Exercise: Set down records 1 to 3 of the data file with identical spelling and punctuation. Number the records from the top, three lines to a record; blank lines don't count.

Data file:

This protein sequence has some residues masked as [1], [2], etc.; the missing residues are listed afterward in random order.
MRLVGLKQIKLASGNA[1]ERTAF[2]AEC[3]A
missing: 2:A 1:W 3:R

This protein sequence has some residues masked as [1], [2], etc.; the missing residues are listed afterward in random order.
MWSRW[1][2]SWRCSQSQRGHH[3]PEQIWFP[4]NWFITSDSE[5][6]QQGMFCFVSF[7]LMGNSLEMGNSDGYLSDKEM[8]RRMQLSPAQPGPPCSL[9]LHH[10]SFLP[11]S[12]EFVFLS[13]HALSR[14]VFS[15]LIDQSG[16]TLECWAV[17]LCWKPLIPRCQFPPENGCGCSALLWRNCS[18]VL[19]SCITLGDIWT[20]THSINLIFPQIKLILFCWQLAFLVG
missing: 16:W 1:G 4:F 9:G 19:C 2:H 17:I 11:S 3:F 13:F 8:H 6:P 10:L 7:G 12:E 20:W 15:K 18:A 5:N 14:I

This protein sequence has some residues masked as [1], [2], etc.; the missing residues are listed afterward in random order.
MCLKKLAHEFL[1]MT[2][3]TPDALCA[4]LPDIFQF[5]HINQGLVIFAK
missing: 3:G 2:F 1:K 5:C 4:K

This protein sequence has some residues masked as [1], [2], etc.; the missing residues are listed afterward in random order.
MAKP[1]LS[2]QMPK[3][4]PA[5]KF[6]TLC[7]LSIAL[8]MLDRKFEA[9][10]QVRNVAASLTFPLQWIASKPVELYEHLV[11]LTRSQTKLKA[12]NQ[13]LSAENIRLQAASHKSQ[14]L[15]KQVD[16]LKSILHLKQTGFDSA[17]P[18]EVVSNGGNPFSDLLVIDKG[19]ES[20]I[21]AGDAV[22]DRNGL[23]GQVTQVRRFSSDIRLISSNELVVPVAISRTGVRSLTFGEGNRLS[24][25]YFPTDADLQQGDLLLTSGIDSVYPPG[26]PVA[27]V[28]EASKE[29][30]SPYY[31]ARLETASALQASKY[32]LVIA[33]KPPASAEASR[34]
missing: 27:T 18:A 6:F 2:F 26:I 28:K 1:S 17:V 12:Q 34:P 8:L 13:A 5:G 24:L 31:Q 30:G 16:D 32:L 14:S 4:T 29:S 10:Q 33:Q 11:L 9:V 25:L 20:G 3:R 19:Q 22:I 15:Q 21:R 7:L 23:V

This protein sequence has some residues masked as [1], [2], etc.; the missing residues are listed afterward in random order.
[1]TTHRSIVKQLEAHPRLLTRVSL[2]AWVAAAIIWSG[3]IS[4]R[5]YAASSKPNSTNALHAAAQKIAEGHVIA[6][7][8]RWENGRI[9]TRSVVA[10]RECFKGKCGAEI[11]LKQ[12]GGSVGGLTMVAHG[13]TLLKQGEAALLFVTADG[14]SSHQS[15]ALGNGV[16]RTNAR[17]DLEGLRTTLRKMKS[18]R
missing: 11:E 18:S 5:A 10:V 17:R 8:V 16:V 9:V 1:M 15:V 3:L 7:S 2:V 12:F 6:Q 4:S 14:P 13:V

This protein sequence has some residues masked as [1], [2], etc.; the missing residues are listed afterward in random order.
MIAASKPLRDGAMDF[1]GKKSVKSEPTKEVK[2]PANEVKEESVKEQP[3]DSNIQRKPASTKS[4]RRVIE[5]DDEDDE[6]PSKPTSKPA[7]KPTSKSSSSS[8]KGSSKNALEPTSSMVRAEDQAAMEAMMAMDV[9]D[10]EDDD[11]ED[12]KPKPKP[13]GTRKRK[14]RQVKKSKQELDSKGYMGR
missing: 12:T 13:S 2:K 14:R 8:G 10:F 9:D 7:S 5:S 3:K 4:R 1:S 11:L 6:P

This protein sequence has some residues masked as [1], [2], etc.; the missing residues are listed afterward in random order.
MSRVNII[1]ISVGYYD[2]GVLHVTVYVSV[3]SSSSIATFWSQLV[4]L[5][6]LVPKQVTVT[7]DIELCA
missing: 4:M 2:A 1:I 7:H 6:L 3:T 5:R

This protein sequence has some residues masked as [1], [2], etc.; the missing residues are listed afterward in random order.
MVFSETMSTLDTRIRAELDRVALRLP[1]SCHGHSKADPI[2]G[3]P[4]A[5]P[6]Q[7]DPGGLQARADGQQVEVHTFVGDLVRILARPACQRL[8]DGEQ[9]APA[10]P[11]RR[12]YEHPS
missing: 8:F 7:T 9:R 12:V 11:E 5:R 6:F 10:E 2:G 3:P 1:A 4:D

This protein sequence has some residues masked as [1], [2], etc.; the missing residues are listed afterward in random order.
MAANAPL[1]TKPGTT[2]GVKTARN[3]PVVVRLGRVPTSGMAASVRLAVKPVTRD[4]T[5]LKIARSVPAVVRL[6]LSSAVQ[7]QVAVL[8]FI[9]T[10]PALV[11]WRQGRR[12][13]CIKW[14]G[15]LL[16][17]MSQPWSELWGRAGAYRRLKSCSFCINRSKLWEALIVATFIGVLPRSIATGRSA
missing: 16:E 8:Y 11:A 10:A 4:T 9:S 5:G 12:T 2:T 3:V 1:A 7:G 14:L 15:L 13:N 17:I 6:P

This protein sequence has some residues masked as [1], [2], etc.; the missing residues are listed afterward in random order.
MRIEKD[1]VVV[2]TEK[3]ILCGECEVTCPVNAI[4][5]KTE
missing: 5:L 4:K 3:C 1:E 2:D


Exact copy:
This protein sequence has some residues masked as [1], [2], etc.; the missing residues are listed afterward in random order.
MRLVGLKQIKLASGNA[1]ERTAF[2]AEC[3]A
missing: 2:A 1:W 3:R

This protein sequence has some residues masked as [1], [2], etc.; the missing residues are listed afterward in random order.
MWSRW[1][2]SWRCSQSQRGHH[3]PEQIWFP[4]NWFITSDSE[5][6]QQGMFCFVSF[7]LMGNSLEMGNSDGYLSDKEM[8]RRMQLSPAQPGPPCSL[9]LHH[10]SFLP[11]S[12]EFVFLS[13]HALSR[14]VFS[15]LIDQSG[16]TLECWAV[17]LCWKPLIPRCQFPPENGCGCSALLWRNCS[18]VL[19]SCITLGDIWT[20]THSINLIFPQIKLILFCWQLAFLVG
missing: 16:W 1:G 4:F 9:G 19:C 2:H 17:I 11:S 3:F 13:F 8:H 6:P 10:L 7:G 12:E 20:W 15:K 18:A 5:N 14:I

This protein sequence has some residues masked as [1], [2], etc.; the missing residues are listed afterward in random order.
MCLKKLAHEFL[1]MT[2][3]TPDALCA[4]LPDIFQF[5]HINQGLVIFAK
missing: 3:G 2:F 1:K 5:C 4:K